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How do grandparents’ rights affect grandparents’ visitation?

When some people think of grandparents’ rights, they might think only about a grandparent trying to get custody of a grandchild. That is only one aspect of grandparents’ rights. In Texas, there aren’t any automatic rights for grandparents. Instead, the grandparents either have to have the permission of the child’s parent or an order from the court.

Do grandparents need both of a child’s parents’ permission to visit with the child?

Only one parent has to give permission for a child to visit with grandparents. In the case of divorced parents, only the parent who currently has the child can grant grandparents’ visitation. This means that if the child’s mother has primary custody, but the child’s father has the child for the weekend, only the child’s father would have to give permission for the grandparents to see the grandchild if it is his weekend with the child.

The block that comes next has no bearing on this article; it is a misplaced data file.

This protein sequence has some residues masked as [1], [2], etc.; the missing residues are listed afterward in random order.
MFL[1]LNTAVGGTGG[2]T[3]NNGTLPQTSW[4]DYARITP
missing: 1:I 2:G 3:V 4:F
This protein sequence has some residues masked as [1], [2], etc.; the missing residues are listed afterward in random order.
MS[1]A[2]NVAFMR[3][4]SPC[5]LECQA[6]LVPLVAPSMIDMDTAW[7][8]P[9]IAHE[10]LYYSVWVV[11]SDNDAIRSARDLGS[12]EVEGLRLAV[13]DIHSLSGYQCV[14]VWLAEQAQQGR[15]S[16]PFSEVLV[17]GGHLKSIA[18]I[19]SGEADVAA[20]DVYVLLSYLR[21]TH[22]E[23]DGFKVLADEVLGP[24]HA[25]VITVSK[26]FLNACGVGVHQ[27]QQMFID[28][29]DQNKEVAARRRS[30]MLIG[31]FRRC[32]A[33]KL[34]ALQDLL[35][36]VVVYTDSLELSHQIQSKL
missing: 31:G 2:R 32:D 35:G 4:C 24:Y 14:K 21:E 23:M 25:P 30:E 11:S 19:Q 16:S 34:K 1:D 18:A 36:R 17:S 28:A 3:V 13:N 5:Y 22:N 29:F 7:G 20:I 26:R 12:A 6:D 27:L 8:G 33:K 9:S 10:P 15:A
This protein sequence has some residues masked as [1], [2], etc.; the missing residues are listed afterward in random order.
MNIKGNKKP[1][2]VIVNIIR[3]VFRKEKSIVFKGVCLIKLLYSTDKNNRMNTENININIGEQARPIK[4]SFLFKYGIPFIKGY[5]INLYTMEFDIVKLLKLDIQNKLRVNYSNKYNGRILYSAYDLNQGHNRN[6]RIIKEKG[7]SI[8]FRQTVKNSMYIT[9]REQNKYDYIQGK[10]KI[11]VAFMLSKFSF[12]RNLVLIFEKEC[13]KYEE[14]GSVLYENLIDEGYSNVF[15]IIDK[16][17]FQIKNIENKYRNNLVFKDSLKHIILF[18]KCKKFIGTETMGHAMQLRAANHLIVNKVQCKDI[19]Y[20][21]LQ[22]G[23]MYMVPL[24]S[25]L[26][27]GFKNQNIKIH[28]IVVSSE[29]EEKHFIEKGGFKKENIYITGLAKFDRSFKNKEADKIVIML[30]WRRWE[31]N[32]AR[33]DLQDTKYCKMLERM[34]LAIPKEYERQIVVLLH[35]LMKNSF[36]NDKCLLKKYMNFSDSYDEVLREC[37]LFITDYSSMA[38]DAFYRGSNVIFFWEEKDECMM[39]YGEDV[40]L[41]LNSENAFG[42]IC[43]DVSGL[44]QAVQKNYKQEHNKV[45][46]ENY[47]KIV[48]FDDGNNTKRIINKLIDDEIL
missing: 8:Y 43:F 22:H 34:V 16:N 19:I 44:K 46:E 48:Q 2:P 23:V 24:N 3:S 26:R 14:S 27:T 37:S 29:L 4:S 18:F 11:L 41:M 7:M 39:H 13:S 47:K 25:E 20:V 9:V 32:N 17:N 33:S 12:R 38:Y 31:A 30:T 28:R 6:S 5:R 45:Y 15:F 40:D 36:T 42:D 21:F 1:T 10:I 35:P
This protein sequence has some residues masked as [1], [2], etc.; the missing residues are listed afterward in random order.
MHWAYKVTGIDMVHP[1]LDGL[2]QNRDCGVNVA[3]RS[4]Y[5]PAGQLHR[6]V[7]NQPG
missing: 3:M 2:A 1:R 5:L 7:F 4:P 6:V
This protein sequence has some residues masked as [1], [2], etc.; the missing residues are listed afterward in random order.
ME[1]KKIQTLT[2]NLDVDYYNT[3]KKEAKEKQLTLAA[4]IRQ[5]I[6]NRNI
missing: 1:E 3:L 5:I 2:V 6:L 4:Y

What kinds of visits with a grandparent can I let my child have?

Generally, grandparents can have whatever type of visits you deem appropriate. That is, they can have overnight visits with their grandchildren and even take a vacation with the child. It is important for you to remember that even in those cases, the child must be brought back to the other parent at the scheduled time.

Grandparents’ rights are still something that many people don’t fully understand. For parents and grandparents, understanding the specifics of these rights can help you decide how to handle certain situations. Of course, you should seek out answers to your questions if you have a specific situation you are concerned about.

Source: Legal Aid of NorthWest Texas, “Grandparents’ Rights,” accessed April. 09, 2015